A Jazzy Fusion of Fact and Fiction in (A)loft Modulation
Jaymes Jorsling's new play makes its world premiere, presented by the American Vicarious.
It's a bad sign when a play driven by a central mystery waits until the beginning of its second act — especially when the first act sprawls over 90 minutes — to establish what that mystery actually is. Jaymes Jorsling's (A)loft Modulation, making its world premiere at A.R.T./New York Theatres in an American Vicarious production, is nothing if not thoroughly unusual: an ambitious mix of conventional character drama, dramatic reenactment, and live jazz concert. But Jorsling's frustratingly scattered play never becomes anything more than the sum of its intriguing parts.
Taking place from 1957 to '64 and in the present day, (A)loft Modulation is inspired by real people and a real place: the so-called Jazz Loft, located at 821 6th Ave. in Manhattan, where photographer W. Eugene Smith famously moved after quitting his job at Life magazine and leaving his family in Croton-on-Hudson, New York. It is in this dilapidated space that jazz legends like Charles Mingus, Bill Evans, and Sonny Rollins improvised, riffed, and hung out late into the night. Smith not only took more than 40,000 photographs of life in the loft, but also wired the whole building and recorded 4,500 hours of audio, capturing all manner of comings and goings. Only through the efforts of Sam Stephenson, a writer and academic who spent 13 years researching Smith and published the book The Jazz Loft Project in 2009, has the Jazz Loft become widely known.
(A)loft Modulation offers fictionalized dramatizations of some of Smith's recordings, with Myth Williams (P.J. Sosko, impassioned in his mania) standing in for Smith; Way Tonniver (Eric T. Miller, considerably warmer in manner) standing in for Smith's next-door neighbor, Juilliard music teacher Hall Overton; and Charlie Hudson III, Elisha Lawson, Spencer Hamp, Christina Toth, and Buzz Roddy playing a variety of other characters entering and exiting the premises. Jorsling's play also intersperses present-day scenes featuring Steve Samuels (Kevin Cristaldi, matching Sosko's driven nature), a nondescript businessman listening to the recordings that are being acted out for us; and his wife, Annie (Julia Watt, sympathetic in a thankless role), who introduced him to the tapes and now looks on in horror as Samuels's obsession consumes him personally and financially.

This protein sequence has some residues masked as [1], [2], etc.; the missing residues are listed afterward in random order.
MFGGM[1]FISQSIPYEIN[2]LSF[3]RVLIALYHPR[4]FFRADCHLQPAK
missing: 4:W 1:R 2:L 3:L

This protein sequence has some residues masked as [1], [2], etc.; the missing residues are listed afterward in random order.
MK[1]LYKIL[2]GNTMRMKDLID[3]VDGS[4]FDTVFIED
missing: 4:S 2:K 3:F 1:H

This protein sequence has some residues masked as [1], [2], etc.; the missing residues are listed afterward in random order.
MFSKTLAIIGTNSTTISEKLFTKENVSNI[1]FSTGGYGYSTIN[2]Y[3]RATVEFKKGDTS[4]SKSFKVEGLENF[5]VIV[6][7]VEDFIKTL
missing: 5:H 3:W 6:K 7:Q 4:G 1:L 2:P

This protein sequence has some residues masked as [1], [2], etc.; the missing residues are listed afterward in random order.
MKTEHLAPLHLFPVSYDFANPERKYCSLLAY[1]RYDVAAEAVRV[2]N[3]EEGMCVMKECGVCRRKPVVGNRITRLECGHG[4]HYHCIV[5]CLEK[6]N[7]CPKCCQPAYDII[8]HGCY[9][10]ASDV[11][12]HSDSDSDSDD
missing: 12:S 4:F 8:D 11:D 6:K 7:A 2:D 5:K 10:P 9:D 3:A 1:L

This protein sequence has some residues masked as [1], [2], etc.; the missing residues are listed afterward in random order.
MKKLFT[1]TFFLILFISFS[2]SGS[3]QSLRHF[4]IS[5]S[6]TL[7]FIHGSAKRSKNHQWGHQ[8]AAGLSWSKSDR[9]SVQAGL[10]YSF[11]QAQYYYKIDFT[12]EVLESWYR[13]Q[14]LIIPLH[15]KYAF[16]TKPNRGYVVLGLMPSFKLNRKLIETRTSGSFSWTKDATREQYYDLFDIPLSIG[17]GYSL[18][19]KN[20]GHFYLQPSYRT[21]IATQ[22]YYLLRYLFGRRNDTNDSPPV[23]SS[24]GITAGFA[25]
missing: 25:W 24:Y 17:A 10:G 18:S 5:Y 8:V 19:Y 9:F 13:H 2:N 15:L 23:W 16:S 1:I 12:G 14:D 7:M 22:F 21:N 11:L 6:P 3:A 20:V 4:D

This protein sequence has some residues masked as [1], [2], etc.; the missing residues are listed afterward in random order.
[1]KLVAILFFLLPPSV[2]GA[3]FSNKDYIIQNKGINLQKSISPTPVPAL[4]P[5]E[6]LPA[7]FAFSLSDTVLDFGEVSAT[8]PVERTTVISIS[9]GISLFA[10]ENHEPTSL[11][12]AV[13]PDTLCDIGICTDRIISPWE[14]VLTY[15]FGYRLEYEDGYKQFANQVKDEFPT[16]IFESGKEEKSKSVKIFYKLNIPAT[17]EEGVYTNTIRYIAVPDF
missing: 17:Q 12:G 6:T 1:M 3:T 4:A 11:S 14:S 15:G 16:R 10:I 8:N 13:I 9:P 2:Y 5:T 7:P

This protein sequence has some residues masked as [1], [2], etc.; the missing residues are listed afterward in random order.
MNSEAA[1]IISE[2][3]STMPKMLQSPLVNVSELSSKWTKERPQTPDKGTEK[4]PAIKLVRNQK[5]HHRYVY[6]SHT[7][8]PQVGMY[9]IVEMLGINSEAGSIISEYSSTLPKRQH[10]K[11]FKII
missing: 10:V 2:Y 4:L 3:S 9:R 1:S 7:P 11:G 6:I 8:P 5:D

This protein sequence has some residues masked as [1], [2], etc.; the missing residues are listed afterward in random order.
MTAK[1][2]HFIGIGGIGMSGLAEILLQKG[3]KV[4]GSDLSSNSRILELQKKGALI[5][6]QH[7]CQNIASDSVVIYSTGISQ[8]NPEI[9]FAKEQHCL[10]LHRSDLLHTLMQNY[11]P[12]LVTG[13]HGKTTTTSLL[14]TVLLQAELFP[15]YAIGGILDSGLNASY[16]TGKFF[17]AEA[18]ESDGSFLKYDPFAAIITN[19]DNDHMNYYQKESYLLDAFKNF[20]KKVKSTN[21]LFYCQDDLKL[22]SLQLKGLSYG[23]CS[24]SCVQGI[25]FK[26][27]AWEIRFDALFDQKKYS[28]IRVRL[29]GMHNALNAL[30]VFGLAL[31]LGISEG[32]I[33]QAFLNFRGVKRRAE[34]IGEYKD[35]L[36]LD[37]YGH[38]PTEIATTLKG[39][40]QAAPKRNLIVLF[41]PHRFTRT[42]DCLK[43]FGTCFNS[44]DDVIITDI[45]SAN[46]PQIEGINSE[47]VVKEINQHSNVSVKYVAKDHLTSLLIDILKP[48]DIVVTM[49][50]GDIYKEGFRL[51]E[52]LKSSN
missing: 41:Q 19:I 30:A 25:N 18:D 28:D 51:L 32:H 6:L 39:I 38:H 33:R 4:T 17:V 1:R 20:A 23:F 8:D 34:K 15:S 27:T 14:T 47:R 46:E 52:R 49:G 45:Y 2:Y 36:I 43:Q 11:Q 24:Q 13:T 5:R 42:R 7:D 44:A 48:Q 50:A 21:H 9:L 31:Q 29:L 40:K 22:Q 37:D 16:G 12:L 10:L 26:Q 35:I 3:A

Steve Samuels is meant to mirror Myth Williams, with both characters risking destruction to find their own authentic selves: Myth obsessed with capturing truth at all costs, Steve obsessed with discovering a greater purpose in his life. But these one-dimensional characters stubbornly remain concepts throughout, because Jorsling and director Christopher McElroen's chief preoccupation is with evoking the look, feel, and sound of life in this grungy oasis of artistic creation.
As a simulacrum, (A)loft Modulation certainly impresses. Troy Hourie's set is breathtaking in its detailed re-creation of a messy New York loft in the late 1950s and early '60s, crammed to the gills with Leila Ben-Abdallah's props. With the set visible to the audience even before the play begins, you can practically feel the squalor these characters live in. Adam J. Thompson's video designs add to the show's feel of a multimedia mélange, with projected live video of the reel-to-reel tapes playing the historic recordings, alternating with archival photographs of some of the real inhabitants of the Jazz Loft. Andy Evan Cohen's sound design in turn offers smooth transitions from the sound of recorded dialogue and music to that of the performers picking up scenes mid-recording, including a live band, led by music director and saxophonist Jonathan Beshay, performing original music by Gerald Clayton.
The meticulous production elements do visually suggest the tunnel vision of both its central characters. And the fact that the plot, such as it is, doesn't even make itself apparent until about halfway through the play could be said to reflect Steve's own aimlessness: He knows he's looking for something in these recordings, but he's not even sure what until the end.
None of this, though, comes close to an involving drama. Instead, (A)loft Modulation ends up feeling more like a fetish object — so preoccupied with its period re-creations and reenactments of archival video and sound that it effectively leaves the audience on the outside looking in, wondering what the point of this baggy, draggy, two-and-a-half-hour spectacle really is. Perhaps it's not only the characters, but the playwright and director themselves who could use a broader sense of perspective.